Halley’s Comet won’t be back in Earth’s vicinity until the summer of 2061, but that doesn’t mean you have to wait 47 years to see it. The comet’s offspring return this week as the annual Eta Aquarid meteor shower. Most meteor showers trace their parentage to a particular comet. The Perseids of August originate from dust strewn along the orbit of comet 109P/Swift-Tuttle, which drops by the inner solar system every 133 years after “wintering” for decades just beyond the orbit of Pluto, but the Eta Aquarids (AY-tuh ah-QWAR-ids) have the best known and arguably most famous parent of all – Halley’s Comet. Twice each year, Earth’s orbital path intersects dust and rock particles strewn by Halley during its cyclic 76-year journey from just beyond Uranus to within the orbit of Venus. When we do, the grit meets its demise in spectacular fashion as wow-inducing meteors.
Meteoroids enter the atmosphere and begin to glow some 70 miles high. The majority of them range from sand to pebble sized but most no more than a gram or two. Speeds range from 25,000-160,000 mph (11-72 km/sec) with the Eta Aquarids right down the middle at 42 miles per second (68 km/sec). Most burn white though ‘burn’ doesn’t quite hit the nail on the head. While friction with the air heats the entering meteoroid, the actual meteor or bright streak is created by the speedy rock exciting atoms along its path. As the atoms return to their neutral state, they emit light. That’s what we see as meteors. Picture them as tubes of glowing gas.
The farther south you live, the higher the shower radiant will appear in the sky and the more meteors you’ll see. For southern hemisphere observers this is one of the better showers of the year with rates around 30-40 meteors per hour. With no moon to brighten the sky, viewing conditions are ideal. Except for maybe the early hour. The shower is best seen in the hour or two before the start of dawn.
From mid-northern latitudes the radiant or point in the sky from which the meteors will appear to originate is low in the southeast before dawn. At latitude 50 degrees north the viewing window lasts about 1 1/2 hours; at 40 degrees north, it’s a little more than 2 hours. If you live in the southern U.S. you’ll have nearly 3 hours of viewing time with the radiant 35 degrees high.
Northerners might spy 5-10 meteors per hour over the next few mornings. Face east for the best view and relax in a reclining chair. One good thing about this event – it won’t be anywhere near as cold as watching the December Geminids or January’s Quadrantids. We must be grateful whenever we can.
Meteor shower members can appear in any part of the sky, but if you trace their paths in reverse, they’ll all point back to the radiant. Other random meteors you might see are called sporadics and not related to the Eta Aquarids. Because Aquarius is home to at least two radiants, we distinguish the Etas, which radiate from near Eta Aquarii, from the Delta Aquarids, an unrelated shower active in July and August.
Wishing you clear skies and plenty of hot coffee at the ready.
Sunrise over the surface of the moon: a series of star tracker images taken by LADEE Saturday, April 12. The lunar horizon is ahead, a few minutes before orbital sunrise. Image Credit: NASA Ames.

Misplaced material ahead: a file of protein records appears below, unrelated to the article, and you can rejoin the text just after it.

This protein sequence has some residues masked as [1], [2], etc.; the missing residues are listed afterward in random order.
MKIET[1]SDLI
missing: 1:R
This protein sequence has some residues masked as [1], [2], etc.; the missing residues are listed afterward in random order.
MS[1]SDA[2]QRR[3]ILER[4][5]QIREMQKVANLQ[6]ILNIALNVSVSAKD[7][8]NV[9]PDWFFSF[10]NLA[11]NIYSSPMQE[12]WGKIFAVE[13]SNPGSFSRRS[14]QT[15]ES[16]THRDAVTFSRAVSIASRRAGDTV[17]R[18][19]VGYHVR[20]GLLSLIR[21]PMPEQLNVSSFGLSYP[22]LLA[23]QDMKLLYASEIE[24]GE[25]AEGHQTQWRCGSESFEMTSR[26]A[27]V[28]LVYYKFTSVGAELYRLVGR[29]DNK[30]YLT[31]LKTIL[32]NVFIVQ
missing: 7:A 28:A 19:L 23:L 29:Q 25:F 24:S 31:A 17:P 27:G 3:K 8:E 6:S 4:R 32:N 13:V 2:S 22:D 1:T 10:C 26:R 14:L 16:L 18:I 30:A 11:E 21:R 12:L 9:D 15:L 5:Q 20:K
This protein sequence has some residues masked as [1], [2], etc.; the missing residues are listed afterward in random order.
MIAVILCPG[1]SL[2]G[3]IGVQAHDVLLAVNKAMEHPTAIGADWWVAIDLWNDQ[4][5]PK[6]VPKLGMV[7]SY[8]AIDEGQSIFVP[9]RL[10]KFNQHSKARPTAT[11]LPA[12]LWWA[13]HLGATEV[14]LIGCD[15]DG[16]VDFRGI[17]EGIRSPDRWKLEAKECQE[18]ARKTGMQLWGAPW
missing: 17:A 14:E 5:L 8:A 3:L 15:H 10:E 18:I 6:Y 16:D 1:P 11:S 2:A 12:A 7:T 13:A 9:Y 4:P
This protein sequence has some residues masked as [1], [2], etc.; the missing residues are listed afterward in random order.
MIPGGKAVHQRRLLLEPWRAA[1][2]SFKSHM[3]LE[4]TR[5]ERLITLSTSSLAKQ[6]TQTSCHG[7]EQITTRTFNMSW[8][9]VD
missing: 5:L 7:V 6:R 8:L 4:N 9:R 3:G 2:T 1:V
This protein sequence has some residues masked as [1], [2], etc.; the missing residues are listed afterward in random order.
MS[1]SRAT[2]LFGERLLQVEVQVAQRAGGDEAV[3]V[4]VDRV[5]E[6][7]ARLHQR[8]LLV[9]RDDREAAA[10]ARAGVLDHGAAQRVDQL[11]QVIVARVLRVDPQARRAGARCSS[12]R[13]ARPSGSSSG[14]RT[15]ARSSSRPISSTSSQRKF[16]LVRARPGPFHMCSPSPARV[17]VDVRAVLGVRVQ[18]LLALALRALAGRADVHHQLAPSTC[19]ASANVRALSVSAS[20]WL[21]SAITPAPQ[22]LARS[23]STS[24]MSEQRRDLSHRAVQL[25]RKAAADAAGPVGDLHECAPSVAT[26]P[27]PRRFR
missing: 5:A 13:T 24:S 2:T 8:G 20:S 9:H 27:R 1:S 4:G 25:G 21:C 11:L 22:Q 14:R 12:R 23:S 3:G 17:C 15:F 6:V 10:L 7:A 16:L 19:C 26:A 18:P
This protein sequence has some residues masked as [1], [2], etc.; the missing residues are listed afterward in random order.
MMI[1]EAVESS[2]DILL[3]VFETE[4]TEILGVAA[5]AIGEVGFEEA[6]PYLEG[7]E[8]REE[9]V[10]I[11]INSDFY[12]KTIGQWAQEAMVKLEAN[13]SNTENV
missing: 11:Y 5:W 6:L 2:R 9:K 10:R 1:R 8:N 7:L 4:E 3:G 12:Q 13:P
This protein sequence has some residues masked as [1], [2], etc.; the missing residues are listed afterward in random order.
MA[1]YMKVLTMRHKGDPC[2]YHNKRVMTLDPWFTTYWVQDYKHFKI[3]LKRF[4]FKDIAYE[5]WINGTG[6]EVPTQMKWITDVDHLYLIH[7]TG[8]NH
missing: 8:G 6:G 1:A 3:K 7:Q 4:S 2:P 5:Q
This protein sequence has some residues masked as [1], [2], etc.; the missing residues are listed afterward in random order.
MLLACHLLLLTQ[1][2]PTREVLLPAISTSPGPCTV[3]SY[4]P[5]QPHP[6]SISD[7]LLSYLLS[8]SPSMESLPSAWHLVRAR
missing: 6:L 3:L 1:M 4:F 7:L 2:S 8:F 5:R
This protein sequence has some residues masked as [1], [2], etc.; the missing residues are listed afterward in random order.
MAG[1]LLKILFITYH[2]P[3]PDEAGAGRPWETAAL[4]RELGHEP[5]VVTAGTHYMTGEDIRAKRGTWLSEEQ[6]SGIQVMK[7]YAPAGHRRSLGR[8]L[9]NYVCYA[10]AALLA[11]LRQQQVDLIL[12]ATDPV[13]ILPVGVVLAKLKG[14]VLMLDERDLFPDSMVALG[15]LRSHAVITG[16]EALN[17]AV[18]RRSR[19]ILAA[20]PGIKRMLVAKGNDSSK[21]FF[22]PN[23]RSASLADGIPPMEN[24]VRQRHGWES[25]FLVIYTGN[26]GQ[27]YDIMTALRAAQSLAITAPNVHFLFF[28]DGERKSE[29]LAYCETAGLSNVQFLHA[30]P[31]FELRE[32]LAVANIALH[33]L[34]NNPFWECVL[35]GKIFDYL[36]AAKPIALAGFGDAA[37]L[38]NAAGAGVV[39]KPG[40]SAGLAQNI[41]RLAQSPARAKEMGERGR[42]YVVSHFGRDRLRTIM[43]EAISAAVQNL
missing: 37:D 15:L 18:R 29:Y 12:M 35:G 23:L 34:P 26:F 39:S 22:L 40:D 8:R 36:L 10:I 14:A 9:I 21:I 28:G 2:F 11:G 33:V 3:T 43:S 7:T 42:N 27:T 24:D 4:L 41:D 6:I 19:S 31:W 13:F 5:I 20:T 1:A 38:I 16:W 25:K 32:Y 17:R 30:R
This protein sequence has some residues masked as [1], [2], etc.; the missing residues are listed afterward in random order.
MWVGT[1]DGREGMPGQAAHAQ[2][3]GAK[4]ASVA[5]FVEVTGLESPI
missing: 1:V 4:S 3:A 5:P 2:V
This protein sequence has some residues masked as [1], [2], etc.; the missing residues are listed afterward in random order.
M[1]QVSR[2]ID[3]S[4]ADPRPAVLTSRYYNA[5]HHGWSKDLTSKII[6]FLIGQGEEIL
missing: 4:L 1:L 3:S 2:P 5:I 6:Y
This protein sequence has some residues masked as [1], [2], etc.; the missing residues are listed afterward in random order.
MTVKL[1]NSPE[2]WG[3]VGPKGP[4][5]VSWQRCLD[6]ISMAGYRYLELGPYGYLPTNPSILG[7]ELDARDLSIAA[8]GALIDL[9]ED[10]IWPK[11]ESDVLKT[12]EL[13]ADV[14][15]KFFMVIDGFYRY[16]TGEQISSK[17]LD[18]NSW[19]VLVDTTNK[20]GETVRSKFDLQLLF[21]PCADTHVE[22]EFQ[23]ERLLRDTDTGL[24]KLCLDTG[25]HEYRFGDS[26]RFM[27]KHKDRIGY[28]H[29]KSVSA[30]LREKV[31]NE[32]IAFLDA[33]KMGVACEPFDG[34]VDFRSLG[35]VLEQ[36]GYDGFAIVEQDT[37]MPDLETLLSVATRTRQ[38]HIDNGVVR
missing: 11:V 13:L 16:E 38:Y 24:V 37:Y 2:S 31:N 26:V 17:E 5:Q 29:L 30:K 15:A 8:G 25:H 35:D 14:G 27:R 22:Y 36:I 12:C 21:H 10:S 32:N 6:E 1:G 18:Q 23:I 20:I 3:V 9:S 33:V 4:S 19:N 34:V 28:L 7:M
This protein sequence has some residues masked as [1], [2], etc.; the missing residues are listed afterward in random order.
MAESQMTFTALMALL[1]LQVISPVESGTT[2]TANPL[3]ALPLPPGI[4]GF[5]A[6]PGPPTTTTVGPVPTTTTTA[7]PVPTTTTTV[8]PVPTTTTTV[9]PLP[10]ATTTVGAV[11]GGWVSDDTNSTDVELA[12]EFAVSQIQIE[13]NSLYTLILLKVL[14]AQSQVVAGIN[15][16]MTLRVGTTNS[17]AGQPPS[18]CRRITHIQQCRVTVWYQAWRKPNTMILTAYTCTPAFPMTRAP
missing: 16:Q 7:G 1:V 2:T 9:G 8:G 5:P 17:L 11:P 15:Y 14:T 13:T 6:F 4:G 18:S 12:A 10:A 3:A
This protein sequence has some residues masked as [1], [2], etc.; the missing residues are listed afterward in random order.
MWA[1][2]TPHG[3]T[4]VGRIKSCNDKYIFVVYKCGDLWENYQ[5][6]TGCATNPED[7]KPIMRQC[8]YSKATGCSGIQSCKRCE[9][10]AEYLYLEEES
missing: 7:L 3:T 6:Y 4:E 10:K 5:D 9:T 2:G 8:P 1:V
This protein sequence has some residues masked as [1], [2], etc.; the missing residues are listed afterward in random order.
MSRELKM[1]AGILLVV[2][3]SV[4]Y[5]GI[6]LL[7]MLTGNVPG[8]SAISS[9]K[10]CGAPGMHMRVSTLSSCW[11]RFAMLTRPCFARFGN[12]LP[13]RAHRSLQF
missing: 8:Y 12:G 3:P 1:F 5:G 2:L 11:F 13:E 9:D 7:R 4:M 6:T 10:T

NASA’s Lunar Atmosphere and Dust Environment Explorer (LADEE) literally ‘saw the light’ just days before crashing into the lunar farside last Thursday April 17. Skimming just a few kilometers above the moon’s surface, mission controllers took advantage of this unique low angle to gaze out over the moon’s horizon in complete darkness much like the Apollo astronauts did from lunar orbit more than 40 years ago.
With the glow of Earth well-hidden, any dust in the moon’s scant atmosphere around the time of orbital sunrise should become visible. Scientists also expected to see the softly luminous glow of the zodiacal light, an extensive cloud of comet and asteroid dust concentrated in the flat plane of the solar system. The zodiacal light gets its name from the zodiac, that familiar band of constellations the planets pass through as they orbit the sun. Back on Earth, the zodiacal light looks like a big thumb of light standing up from the western horizon a couple hours after sunset in spring and before sunrise in fall.
So what did LADEE see? As you watch the animation above, comprised of images taken from darkness until sunrise, you’ll see a yellow haze on the horizon that expands into large diffuse glow tilted slightly to the right. This is the zodiacal light along with a smaller measure of light coming from sun’s outer atmosphere or corona. Together they’re referred to as CZL or ‘coronal and zodiacal light’. At the very end, the sun peaks over the lunar horizon.
What appears to be missing from the pictures are the mysterious rays seen by some of the Apollo astronauts. The rays, neatly sketched by astronaut Eugene Cernan of Apollo 17, look a lot like those beams of light and shadow streaming though holes in clouds called crepuscular rays.
Only thing is, Earth’s atmosphere is thick enough for cloud beams. The dust in the moon’s atmosphere appears much too thin to cause the same phenomenon. And yet the astronauts saw rays as if sunlight streamed between mountain peaks and scattered off the dust just like home.
It’s believed that dust gets lofted into the spare lunar atmosphere via electricity. Ultraviolet light from the sun knocks electrons from atoms in moon dust, giving them a positive charge. Since like charges repel, bits of dust push away from one another and move in the direction of least resistance: up. The smaller the dust particle, the higher it rises until dropping back down to the surface. Perhaps these “fountains” of lunar dust illuminated by the sun are what the astronauts recorded.
Unlike Cernan, LADEE saw only the expected coronal and zodiacal light but no rays. Scientists plan to look more closely at several sequences of images made of lunar sunrise in hopes of finding them.